News / Middle East

Gates Says Sanctions Cause Iranian Rift, Opposes Military Strike

US Defense Secretary Robert Gates (file photo)
US Defense Secretary Robert Gates (file photo)
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U.S. Defense Secretary Robert Gates says international sanctions against Iran because of its nuclear program are causing division among the country's leaders, and are the best way to convince them to abandon the program.

Secretary Gates says Iranian leaders have been surprised by the extent and impact of international sanctions that have been imposed based on the U.N. Security Council resolution passed in June.  Gates told a gathering of executives sponsored by the Wall Street Journal newspaper the sanctions are causing  problems between Iranian President Mahmoud Ahmedinejad and the country's supreme leader Ayatollah Ali Khamenei.

"Those measures have really bitten much harder than they anticipated," he said. "And we even have some evidence that Khamenei is beginning to wonder if Ahmedinejad is lying to him about the impact of the sanctions on the economy, and whether he's getting the straight scoop [information] in terms of how much trouble the economy really is in."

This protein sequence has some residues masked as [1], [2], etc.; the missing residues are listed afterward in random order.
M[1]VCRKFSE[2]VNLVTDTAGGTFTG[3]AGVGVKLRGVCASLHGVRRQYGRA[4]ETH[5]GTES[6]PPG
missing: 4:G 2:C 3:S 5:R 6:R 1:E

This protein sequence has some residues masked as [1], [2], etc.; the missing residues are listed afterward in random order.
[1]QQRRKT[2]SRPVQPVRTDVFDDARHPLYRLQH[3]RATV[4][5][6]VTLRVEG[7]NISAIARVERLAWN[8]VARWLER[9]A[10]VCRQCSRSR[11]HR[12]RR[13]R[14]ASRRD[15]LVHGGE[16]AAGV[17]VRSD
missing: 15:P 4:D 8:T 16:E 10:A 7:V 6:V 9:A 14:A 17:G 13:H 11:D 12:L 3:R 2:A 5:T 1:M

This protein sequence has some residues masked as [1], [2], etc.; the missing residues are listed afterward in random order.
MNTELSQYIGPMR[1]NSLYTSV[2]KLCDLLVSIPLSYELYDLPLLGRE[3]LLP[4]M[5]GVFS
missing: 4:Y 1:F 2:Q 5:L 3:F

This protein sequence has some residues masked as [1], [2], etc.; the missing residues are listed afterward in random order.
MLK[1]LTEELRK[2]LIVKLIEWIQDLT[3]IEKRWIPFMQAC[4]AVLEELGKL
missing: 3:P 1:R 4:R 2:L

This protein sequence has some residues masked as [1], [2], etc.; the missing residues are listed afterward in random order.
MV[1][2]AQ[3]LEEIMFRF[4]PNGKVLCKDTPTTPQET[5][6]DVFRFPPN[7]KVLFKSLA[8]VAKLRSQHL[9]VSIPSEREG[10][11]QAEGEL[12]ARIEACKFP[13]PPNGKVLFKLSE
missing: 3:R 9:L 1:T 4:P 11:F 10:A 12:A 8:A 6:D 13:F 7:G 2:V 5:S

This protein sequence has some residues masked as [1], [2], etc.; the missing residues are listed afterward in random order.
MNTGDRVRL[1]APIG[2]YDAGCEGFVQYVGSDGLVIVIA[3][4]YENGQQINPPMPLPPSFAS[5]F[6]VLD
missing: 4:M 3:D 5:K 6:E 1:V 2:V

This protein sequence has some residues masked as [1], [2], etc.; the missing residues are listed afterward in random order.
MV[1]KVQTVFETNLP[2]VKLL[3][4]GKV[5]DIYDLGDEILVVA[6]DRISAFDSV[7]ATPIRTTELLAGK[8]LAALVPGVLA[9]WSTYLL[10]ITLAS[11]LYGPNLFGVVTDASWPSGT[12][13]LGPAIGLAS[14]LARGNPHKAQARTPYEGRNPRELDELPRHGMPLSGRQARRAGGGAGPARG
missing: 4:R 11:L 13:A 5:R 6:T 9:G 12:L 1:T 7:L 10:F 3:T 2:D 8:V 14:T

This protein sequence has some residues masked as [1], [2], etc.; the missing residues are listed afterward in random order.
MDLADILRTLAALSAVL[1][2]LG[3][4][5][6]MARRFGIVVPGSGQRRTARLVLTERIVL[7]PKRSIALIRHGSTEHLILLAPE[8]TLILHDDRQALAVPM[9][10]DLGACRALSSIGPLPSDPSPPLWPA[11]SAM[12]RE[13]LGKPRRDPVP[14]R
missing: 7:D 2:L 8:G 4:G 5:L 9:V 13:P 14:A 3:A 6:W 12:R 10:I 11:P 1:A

Secretary Gates said he believes the Iranian leaders are intent on developing nuclear weapons, a charge they have denied.  Gates said the only long term solution to the problem is to use sanctions and diplomacy to convince the Iranians that developing the weapons is not in their interest.

"Everything else is a short-term solution, is a two-to-three-year solution," said the defense secretary. "And if it's a military solution, as far as I'm concerned, it will bring together a divided nation, it will make them absolutely committed to attaining nuclear weapons and they will just go deeper and more covert."

Still, Gates and other senior U.S. officials have not ruled out military action, and last week Israeli Prime Minister Benjamin Netanyahu said western nations must convince Iranian leaders they are willing to strike if they do not agree to abandon their nuclear program.

That program will likely be a topic at this week's NATO summit, including efforts to deploy a missile defense system designed to protect European countries from a potential Iranian attack.


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